Marcel Rohner made his name as UBS’s risk specialist. So, with financial markets in turmoil, the 42-year-old econometrician’s comments on the group’s results were always going to find a keen audience.
Mr Rohner’s new mantle of chief executive, acquired following last month’s surprise departure of Peter Wuffli, gave his comments added weight.
On Tuesday, amid volatile markets and investors who have been unsettled by slip-ups at what was one of the world’s most predictable banks, Mr Rohner faced a baptism of fire.
Many analysts focused on the potential for more fallout from the group’s decision in May to close Dillon Reed Capital Management, its in-house hedge fund.
Others concentrated on rising costs in investment banking, stemming from the group’s ambitions to challenge Wall Street’s finest. Add to that curiosity about Mr Rohner’s potential market insights, and the attentiveness at Tuesday’s results conference was palpable.
On markets, Mr Rohner, who served as chief risk officer of the former Swiss Bank Corporation and then UBS, pulled no punches.
Compared with the greater confidence of rivals such as Credit Suisse and Deutsche Bank, he predicted “very weak” trading results in the current quarter if markets remained in turmoil, prompting lower earnings in the second half.
“It is clear that it will be a while until the crisis plays through fully. The question is whether everything is already priced in. That depends on what further news may emerge about the US economy,” he told the Financial Times after the presentation.
That the crisis has confirmed fears at UBS – and vindicated its caution towards large scale “covenant lite” lending – has come as scant consolation.
The scale and scope of the crisis remains impenetrable given the nature of the products concerned. However, Mr Rohner is certain the sell-off will have consequences. “Let’s say there has been a certain recovery of previously relaxed principles that might last for a while,” he said.
Nevertheless, rather than damage UBS’s profitability further, he suggests the new conditions could create opportunities, given the quality of the bank’s risk controls and its focus on exposure. “Our understanding about exposure was never as good as it is now,” he said.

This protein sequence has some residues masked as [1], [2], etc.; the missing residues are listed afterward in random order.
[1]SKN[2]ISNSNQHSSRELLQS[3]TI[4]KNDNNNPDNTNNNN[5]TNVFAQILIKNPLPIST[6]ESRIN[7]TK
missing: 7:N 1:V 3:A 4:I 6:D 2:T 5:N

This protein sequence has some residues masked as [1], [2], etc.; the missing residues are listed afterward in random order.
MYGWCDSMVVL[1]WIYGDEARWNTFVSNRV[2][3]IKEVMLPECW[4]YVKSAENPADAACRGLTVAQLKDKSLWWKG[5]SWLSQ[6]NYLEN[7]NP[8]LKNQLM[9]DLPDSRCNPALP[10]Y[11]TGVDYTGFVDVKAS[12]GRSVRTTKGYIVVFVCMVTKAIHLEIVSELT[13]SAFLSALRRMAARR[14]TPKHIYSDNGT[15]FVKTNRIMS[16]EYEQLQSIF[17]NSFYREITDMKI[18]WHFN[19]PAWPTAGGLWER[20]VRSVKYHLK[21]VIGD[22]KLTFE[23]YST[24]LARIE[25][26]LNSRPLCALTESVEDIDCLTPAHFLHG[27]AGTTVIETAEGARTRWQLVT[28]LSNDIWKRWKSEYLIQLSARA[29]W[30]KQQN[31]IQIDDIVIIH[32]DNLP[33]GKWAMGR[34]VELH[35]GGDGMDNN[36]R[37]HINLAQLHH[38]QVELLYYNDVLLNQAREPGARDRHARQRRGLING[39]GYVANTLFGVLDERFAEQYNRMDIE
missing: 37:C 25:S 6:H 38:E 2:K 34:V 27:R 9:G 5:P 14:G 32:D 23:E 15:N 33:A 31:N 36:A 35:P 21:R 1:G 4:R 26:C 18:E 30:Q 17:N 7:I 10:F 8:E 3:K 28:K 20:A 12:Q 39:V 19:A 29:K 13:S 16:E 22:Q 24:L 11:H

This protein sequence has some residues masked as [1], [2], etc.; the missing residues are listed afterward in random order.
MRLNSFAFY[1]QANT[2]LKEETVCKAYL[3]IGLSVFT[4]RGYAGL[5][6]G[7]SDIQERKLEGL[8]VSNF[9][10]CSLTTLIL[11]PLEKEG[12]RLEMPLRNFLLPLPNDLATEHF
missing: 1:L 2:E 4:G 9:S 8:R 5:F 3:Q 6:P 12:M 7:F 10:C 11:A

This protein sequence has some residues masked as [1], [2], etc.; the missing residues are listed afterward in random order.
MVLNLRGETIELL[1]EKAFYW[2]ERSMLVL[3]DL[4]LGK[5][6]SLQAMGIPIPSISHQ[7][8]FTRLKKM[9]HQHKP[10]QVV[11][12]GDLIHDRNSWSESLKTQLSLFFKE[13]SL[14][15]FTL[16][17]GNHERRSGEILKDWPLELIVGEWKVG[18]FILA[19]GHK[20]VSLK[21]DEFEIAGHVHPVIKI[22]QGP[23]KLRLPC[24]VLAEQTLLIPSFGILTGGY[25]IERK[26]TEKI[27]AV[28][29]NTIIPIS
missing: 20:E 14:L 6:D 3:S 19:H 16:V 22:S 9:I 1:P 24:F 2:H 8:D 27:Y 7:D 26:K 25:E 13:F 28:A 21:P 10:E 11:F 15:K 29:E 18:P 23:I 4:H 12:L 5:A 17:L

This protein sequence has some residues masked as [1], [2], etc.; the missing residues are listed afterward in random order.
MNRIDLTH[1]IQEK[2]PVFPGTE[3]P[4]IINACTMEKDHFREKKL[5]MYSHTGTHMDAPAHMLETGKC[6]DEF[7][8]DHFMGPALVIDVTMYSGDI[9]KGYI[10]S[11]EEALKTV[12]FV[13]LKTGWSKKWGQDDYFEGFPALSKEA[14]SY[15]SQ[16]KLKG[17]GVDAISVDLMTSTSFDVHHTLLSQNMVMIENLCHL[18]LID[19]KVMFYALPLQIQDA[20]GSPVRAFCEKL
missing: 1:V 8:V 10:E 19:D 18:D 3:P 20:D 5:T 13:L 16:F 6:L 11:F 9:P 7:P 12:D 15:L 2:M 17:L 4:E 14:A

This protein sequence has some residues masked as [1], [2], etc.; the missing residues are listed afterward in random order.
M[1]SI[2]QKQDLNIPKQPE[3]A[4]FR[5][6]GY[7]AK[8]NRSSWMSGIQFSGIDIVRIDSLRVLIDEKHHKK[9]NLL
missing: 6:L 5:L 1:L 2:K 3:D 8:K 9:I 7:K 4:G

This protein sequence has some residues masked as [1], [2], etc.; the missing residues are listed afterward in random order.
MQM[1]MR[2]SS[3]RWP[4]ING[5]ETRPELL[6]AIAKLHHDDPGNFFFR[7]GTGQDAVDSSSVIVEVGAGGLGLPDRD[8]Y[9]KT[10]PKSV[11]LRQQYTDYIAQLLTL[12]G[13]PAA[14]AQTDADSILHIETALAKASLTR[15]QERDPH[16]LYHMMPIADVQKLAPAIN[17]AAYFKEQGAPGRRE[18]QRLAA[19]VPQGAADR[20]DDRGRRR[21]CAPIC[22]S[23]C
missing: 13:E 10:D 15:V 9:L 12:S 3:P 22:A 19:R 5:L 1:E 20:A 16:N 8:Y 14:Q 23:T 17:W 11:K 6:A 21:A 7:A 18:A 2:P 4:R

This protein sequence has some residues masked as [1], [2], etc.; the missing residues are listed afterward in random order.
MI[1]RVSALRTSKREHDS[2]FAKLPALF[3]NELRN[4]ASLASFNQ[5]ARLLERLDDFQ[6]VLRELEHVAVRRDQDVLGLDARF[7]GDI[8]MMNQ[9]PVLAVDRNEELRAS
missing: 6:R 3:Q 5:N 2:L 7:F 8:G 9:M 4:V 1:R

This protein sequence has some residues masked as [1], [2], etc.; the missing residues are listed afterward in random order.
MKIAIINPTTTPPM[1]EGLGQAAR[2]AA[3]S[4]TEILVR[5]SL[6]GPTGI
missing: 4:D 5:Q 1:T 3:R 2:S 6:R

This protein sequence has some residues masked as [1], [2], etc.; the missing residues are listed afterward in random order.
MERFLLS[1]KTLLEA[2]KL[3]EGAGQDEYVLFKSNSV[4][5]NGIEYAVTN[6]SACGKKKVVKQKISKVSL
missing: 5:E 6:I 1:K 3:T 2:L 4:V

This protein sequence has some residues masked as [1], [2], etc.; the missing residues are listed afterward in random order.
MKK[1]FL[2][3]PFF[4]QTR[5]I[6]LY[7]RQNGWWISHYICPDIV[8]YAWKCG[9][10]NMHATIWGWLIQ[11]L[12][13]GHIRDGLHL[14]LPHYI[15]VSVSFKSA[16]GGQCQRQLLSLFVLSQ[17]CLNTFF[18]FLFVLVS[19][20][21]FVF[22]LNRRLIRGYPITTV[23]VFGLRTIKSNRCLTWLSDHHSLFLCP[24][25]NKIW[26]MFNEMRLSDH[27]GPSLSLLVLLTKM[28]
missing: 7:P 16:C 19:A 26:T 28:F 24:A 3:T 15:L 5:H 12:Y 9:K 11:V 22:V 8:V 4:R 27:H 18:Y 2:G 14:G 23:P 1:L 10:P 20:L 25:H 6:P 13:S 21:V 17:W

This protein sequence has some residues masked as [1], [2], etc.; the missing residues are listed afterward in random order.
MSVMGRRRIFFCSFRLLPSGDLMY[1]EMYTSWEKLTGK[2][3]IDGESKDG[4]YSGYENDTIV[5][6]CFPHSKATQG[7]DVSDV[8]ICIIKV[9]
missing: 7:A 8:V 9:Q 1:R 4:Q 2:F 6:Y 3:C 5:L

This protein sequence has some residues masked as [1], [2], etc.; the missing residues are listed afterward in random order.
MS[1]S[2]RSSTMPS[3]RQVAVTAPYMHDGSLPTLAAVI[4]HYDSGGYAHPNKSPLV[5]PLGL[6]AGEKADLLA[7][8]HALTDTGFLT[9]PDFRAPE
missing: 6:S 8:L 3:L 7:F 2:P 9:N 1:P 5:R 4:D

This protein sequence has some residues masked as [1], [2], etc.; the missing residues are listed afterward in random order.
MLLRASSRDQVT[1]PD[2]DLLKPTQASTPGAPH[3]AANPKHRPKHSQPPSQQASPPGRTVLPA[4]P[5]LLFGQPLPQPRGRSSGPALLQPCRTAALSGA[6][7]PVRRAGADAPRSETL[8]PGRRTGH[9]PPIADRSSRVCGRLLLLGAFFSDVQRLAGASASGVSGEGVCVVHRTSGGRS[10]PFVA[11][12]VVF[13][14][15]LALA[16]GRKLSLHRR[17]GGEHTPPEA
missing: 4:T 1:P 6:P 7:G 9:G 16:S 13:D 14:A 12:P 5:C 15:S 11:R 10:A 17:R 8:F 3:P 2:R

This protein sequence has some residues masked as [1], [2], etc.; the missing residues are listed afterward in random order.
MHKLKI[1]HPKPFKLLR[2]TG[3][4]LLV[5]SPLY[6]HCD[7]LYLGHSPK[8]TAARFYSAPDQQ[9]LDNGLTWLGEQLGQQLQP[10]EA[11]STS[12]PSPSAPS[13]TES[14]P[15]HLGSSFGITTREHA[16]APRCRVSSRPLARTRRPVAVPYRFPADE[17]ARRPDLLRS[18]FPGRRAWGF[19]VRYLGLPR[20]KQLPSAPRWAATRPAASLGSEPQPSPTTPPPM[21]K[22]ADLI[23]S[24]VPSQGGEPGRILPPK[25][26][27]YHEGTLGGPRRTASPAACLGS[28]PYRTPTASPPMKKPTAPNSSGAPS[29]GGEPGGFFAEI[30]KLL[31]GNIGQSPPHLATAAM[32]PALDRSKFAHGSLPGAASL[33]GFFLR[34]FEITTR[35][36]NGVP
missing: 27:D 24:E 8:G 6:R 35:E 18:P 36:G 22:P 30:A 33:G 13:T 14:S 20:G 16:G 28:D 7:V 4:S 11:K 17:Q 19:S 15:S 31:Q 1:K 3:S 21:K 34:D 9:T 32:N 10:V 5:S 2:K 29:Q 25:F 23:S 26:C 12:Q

Volatile markets will create chances for a well capitalised, conservative, group such as UBS, Mr Rohner said. The potential is less in acquisitions – although they cannot be ruled out – than in shorter-term trading opportunities.
“There will be many depressed or mispriced assets and we will be able to benefit.”
Talk of opportunism may sound misplaced, given the bank’s own recent upsets with DRCM. But Mr Rohner is confident that chapter is now closed.
The damage has come in restructuring charges, heralded in May and now quantified at SFr348m ($287m) before tax, to cover the accounting treatment for salaries and for administrative expenses, and in negative revenues.
More than 120 of the operation’s 230 staff have been reintegrated into the bank’s trading room, marking a significant boost in net numbers from the 50-odd who followed John Costas into DRCM two years ago.
In the US, meanwhile, although growth remains a strategic objective, Mr Rohner noted that “the tactics involved in executing will continue to be adapted to varying market conditions” – a slight, but important, adjustment in wording from the past.
Mr Rohner said the subtle difference was partly a reflection of the current, more cautious, mood in financial markets.
But it may also be a small, but telling, first indication of how UBS’s new chief executive, reacting to the mood of its board, is making his mark.